Thats the main reason why I long discarded ATI from my shopping list. They have the best in terms "cost-benefit", but glitches like those you described are common in their graphic cards, specially when they start to get old. I don't think the PSU could be doing that, but seen its one of the cheapest parts of the computer you might consider buying a new one, or just borrowing one from this friend of yours. Let us know if replacing the PSU fixed the problem, this information might be valuable for others. – Havenard Apr 11 '13 at 6:05

It seems that either your PSU is not providing a strong electrical current. in most situations, if a GPU does not have enough power to run then it will not output anything to the screen, but if it suddenly looses power during its use, then it can cause problems like the ones you are experiencing.

Now, I am not familiar with your specific GPU's electrical needs, and weather or not it requires any power connectors from the PSU or can operate just off of the Mobo, but most likely your power source is either not getting enough power from your house to produce a strong current, or somewhere within the PSU there is some sort of fault causing it not to deliver a strong current to your components.

Try plugging the computer into another electrical plug somewhere else in your house- preferably in a different room on a different circut- and see if it still gives you these errors. If you still have the same problems and they occur at the same intensity they did before, this would lead me to believe that the PSU is really the problem, and I would advise you try a different one for a bit to see what happens.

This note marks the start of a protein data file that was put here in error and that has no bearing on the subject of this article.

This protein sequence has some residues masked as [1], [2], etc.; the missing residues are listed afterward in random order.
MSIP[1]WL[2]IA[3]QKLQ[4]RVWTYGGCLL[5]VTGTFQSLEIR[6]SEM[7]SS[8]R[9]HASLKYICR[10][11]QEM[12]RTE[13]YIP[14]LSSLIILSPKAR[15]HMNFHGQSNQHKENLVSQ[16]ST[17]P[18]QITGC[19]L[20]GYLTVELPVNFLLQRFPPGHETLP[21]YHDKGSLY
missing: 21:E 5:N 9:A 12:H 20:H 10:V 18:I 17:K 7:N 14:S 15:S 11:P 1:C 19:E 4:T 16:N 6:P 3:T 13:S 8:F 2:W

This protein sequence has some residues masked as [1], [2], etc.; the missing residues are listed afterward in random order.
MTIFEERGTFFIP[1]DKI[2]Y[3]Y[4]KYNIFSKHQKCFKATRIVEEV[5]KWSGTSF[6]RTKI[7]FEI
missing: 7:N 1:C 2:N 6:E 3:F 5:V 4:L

If it doesn't occur in the other room, then that narrows down the cause to being that the electrical plug you were previously hooked into is faulty- and you really should not use it if this is the case. Continued use of a faulty plug can cause fires, or damage components connected to it.

I am currently living in a house from 1962, with all original electrical circuitry. When i first moved into this house a month ago, I plugged in my iPhone to the kitchen power plug, the thing made a loud POP noise, and the battery got fried on said iPhone. One can pick up a testing device for such plugs to see if they are safe, they cost a very small amount of money at home depot or any hardware store (4-20 dollars depending on features). I'd advise that you pick up one of these and test out the plugs you were using, to see if they need replacing, so you can hopefully avoid busting your technology, like i did with my iPhone.

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Could you please format your question and insert some paragraphs :) – nixda Oct 4 '13 at 8:13
hehe sure, sorry, I was writing it rather fast :P – Ben Franchuk Oct 4 '13 at 8:29

I think PSU is a good candidate to blame. The good news is your don't need to respect the Video Card's recommendations for minimum wattage. You could get away with a 350W or 400W used power supply, as long as it is of a reputable brand. No-name PSUs are known for failing well below their rated power.

share|improve this answer
The rating itself is indeed irrelevant for a GPU. What counts is how much power is output, specifically on the +12v rail(s). – Hennes Apr 11 '13 at 6:59